When Isabel and her family move to the United States, Isabel misses all the things she left behind in Mexico, especially her aunt Lupita and hearing people speak Spanish. But she also experiences some wonderful new things--her first snow storm and a teacher who does not speak Spanish but has a big smile. Even better, Papa and her brother Chavo help her turn a big box into her own quiet place, where she keeps her books and toys and writes letters to Aunt Lupita. As she decorates and adds more and more on to her quiet place, it is here that Isabel feels the most at home in her new country while she learns to adjust to the changes in her life.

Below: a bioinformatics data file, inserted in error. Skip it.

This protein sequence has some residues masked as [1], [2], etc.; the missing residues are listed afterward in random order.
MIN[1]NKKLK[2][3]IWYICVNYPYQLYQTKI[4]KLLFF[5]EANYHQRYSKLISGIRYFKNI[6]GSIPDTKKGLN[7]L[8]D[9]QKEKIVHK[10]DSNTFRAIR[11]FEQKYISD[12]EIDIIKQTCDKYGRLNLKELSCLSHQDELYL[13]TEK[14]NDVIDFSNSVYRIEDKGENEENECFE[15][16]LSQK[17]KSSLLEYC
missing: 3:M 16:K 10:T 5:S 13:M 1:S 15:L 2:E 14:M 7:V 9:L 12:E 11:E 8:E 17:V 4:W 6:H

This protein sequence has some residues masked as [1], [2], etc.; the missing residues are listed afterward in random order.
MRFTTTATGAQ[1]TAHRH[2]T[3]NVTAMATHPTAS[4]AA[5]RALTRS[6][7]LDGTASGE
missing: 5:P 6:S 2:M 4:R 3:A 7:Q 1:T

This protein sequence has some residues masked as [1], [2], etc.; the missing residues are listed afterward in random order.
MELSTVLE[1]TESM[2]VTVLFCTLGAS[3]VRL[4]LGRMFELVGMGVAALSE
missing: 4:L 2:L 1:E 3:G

Set in the 1950s and told through Isabel’s letters to her aunt, Sarah Stewart and Caldecott Medalist David Small have created a charming and unforgettable young heroine who will win the hearts of readers in this story of immigration and assimilation. The Quiet Place is a Kirkus Reviews Best Children's Book of 2012
About Sarah StewartSee more books from this Author
As the epistles to Auntie Lupita chronicle Isabel’s encounter with snow, feelings about her new teacher and time spent at the children’s parties her mother caters, they also indirectly portray a family sensitive to a child’s well-being.Jul 22 2012 | Read Full Review of The Quiet Place
Isabel writes of playing in the snow, learning English, and transforming a refrigerator box into âa quiet place for me and my books.â After the box is ruined in a rainstorm, Isabel, while helping her mother cater childrenâs birthday parties, collects boxes from gifts and uses them to build ...Jul 30 2012 | Read Full Review of The Quiet Place